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Five Innovative Veteran-Owned Businesses

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In honor of Veterans Day, NerdWallet is highlighting five innovative veteran-owned businesses across diverse fields. From publishing books to getting kids to college to helping plan the perfect marriage proposal, these veterans are helping Americans in creative ways.

After serving our country, these entrepreneurial veterans used the skills and expertise they developed in the military to open their own businesses. Read on to learn about their unique businesses!

Helping kids get to college: Applet Studios

Chad Grills, and Army Infantry veteran with 6 years of service, owns an educational startup, Applet Studios.  His company seeks to help students manage their budgets and calculate tuition payback amounts according to projected salaries, thereby minimizing their debt.  Their apps help empower students so they can make informed decisions.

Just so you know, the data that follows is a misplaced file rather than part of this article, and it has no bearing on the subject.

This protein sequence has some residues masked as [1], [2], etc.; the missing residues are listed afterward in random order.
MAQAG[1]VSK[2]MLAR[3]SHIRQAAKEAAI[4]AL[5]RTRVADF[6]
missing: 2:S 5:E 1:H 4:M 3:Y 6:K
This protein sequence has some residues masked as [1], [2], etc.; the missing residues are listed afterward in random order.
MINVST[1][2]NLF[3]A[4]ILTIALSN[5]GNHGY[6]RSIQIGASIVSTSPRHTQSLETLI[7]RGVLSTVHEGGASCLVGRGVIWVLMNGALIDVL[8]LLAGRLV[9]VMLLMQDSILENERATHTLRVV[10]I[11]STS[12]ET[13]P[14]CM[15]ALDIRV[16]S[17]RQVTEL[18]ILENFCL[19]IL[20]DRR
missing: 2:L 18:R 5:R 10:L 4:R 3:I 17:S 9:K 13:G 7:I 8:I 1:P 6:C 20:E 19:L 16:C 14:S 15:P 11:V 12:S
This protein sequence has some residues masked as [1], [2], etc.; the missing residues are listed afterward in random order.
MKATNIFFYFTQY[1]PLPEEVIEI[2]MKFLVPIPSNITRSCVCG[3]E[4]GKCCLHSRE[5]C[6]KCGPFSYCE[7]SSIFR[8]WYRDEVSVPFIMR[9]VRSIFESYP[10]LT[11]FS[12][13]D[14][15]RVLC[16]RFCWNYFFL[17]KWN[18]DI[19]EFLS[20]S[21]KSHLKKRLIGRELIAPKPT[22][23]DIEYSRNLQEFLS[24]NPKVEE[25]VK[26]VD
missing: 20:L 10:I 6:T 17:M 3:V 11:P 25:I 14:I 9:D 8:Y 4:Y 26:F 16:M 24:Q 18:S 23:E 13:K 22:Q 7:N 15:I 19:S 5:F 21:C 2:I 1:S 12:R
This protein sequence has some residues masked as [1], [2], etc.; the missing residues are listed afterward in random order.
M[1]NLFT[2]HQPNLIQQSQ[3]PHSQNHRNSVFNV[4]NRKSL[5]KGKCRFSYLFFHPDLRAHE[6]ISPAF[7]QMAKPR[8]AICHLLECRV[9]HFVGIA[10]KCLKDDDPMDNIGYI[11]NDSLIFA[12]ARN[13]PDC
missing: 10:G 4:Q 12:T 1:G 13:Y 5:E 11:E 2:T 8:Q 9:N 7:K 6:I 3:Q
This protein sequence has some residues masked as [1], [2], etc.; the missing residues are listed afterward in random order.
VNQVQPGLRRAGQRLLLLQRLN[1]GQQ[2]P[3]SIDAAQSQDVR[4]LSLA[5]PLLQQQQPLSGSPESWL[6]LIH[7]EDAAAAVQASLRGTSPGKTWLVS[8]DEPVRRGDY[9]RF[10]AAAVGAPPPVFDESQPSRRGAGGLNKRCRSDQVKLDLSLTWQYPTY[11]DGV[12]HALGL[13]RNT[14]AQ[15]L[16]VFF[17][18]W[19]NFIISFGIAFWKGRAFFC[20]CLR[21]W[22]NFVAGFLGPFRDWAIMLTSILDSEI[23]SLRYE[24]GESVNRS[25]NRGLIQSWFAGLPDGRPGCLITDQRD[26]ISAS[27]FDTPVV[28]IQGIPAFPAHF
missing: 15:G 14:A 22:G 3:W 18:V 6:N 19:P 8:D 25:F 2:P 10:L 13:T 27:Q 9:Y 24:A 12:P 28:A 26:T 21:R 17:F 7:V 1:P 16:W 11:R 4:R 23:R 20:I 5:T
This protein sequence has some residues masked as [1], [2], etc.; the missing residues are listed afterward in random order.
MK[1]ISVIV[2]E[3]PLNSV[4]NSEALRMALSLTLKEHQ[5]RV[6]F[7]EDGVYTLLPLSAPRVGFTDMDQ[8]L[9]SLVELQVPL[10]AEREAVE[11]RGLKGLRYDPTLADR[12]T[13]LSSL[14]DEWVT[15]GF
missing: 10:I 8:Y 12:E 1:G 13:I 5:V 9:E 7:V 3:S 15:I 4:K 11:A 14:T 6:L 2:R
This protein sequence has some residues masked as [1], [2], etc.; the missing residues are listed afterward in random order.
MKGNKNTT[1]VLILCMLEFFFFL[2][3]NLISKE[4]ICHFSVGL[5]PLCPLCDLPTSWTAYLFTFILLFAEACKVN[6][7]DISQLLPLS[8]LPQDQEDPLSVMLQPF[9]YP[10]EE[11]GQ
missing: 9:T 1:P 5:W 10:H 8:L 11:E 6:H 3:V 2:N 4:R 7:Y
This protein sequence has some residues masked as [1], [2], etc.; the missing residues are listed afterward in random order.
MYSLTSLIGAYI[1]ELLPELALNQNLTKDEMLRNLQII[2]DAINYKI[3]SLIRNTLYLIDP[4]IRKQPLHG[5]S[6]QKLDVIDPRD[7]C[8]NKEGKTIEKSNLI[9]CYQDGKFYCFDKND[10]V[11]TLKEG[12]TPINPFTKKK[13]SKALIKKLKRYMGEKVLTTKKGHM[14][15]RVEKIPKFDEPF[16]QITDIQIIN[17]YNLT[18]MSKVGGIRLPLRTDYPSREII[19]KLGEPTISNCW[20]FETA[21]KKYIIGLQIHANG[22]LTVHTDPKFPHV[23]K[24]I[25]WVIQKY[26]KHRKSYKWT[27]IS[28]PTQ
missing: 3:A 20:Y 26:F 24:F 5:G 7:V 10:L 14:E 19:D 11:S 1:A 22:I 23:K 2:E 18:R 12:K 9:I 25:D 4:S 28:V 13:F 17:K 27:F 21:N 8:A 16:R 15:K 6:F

“At Applet Studios we create educational apps. Our first app, Major$, launches on Nov. 15th. Our app uses future career projections from the US Bureau of Labor and Statistics to highlight trending majors, shows students tuition payback information and links students to free online courses.

We also publish the Educationist for the iPad, iPhone, and Kindle. It’s a newsstand app that connects the best teachers all around the country with each other, tech resources, and tutorials.  The $1 trillion dollar student debt bubble is a huge problem. At Applet Studios we’re excited to being part of the solution.”

Bringing people together: The Heart Bandits

After working as a computer technician in the Air Force, Michelle Velazquez opened a marriage proposal planning service, The Heart Bandits.  She specializes in creating one-of-a-kind proposals for clients around the world.  Named one of “America’s Most Romantic Companies” by Business News Weekly, her proposals have been featured in the New York Times, NBC, ABC, Brides Magazine, and more.

“In April 2010, my then boyfriend proposed to me on a sunset cruise. It sounds nice, but to me it was a bit cliche. Later, I confided in my boyfriend that I didn’t love the way he proposed and he explained that there aren’t really any resources for men to help them plan a proposal. That is when the light bulb went off and I started The Heart Bandits.